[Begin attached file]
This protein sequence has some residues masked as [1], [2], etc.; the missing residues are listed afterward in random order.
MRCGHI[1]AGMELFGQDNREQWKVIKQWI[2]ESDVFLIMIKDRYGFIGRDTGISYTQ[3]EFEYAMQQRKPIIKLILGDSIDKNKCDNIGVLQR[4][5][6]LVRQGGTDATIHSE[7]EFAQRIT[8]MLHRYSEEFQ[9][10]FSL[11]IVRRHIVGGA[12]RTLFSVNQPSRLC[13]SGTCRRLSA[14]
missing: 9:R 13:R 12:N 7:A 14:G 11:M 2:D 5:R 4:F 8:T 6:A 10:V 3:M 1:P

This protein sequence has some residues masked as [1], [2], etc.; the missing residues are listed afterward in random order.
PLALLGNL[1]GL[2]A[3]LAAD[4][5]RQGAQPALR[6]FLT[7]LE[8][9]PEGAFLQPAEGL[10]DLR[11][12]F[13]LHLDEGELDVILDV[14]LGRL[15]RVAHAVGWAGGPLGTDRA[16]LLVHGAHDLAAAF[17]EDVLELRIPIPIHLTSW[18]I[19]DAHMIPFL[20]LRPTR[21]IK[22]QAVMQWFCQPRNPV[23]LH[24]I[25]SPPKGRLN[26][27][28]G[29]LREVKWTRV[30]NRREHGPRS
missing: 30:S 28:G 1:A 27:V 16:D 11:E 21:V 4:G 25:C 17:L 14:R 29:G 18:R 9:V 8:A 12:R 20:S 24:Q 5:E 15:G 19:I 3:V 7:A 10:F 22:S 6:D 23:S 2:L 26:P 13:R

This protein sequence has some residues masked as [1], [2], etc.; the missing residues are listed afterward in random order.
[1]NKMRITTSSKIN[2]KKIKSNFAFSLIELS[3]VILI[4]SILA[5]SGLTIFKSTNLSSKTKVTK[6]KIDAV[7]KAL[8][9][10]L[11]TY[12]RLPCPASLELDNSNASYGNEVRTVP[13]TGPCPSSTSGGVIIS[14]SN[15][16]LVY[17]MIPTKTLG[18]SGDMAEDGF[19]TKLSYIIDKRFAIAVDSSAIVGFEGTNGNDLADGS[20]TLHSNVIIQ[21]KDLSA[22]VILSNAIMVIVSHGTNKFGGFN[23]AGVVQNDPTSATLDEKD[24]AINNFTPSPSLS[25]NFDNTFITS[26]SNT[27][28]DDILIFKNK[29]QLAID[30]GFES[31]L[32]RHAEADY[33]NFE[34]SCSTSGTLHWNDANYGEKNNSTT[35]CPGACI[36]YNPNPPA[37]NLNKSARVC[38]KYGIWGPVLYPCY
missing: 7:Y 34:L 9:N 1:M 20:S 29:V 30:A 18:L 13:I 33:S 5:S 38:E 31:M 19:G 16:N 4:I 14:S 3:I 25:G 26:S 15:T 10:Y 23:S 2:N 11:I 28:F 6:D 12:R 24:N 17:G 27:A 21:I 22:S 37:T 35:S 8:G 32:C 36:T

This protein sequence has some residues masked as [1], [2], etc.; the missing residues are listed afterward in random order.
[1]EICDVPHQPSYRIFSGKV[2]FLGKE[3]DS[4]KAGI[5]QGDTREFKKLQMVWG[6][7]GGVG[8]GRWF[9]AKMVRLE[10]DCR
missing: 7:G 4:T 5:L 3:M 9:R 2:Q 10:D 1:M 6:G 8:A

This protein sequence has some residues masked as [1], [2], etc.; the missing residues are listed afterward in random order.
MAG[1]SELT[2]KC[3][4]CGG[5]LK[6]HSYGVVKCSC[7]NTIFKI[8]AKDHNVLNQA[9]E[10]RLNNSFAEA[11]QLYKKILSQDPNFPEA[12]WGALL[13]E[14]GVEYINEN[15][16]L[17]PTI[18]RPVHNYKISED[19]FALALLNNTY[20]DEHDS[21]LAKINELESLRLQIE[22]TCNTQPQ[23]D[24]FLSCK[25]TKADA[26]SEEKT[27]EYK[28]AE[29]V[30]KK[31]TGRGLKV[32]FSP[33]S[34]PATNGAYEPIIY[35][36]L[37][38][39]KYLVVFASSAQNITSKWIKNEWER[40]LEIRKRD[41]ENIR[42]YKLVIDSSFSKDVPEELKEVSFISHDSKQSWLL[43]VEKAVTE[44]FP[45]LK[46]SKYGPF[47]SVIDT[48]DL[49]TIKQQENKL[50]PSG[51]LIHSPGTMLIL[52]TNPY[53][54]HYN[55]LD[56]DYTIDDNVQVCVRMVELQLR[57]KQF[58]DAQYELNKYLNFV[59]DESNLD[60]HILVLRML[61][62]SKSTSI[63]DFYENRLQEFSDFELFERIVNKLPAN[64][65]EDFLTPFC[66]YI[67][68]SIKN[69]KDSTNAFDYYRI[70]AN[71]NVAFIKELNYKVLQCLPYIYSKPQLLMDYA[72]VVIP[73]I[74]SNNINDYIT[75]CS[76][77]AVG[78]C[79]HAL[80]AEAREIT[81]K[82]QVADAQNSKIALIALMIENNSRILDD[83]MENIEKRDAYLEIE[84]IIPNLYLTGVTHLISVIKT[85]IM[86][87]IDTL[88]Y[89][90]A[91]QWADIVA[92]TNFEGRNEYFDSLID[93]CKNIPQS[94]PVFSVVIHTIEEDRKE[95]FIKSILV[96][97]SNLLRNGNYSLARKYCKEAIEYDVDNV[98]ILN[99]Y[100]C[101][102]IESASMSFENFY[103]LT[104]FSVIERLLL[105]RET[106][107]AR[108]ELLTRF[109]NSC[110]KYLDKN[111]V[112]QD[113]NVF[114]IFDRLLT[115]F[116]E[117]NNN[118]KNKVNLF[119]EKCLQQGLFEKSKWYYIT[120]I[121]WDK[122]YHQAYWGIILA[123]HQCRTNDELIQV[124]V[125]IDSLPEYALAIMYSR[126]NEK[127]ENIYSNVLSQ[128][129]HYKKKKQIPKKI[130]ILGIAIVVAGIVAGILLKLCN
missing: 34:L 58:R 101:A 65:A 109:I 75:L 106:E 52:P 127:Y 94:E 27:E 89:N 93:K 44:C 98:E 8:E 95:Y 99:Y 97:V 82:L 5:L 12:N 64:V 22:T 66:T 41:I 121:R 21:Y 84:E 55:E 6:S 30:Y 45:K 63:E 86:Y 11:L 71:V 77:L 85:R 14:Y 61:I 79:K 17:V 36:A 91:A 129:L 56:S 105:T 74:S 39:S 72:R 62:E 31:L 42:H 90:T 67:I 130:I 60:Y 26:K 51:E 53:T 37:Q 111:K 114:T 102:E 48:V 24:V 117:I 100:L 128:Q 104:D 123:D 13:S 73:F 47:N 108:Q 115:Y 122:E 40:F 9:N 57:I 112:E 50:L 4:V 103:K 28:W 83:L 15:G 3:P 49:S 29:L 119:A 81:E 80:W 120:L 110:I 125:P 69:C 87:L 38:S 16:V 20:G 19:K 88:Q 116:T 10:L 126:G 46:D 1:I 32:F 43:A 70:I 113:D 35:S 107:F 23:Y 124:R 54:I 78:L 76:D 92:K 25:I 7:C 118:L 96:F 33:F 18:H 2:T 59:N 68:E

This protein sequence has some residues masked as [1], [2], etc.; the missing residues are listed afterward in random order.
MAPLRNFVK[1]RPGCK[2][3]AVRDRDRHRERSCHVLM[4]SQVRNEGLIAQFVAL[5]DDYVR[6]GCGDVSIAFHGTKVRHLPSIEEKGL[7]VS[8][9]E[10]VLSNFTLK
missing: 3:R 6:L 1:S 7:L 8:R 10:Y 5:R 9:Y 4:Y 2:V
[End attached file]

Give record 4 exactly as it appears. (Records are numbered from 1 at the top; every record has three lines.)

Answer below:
This protein sequence has some residues masked as [1], [2], etc.; the missing residues are listed afterward in random order.
[1]EICDVPHQPSYRIFSGKV[2]FLGKE[3]DS[4]KAGI[5]QGDTREFKKLQMVWG[6][7]GGVG[8]GRWF[9]AKMVRLE[10]DCR
missing: 7:G 4:T 5:L 3:M 9:R 2:Q 10:D 1:M 6:G 8:A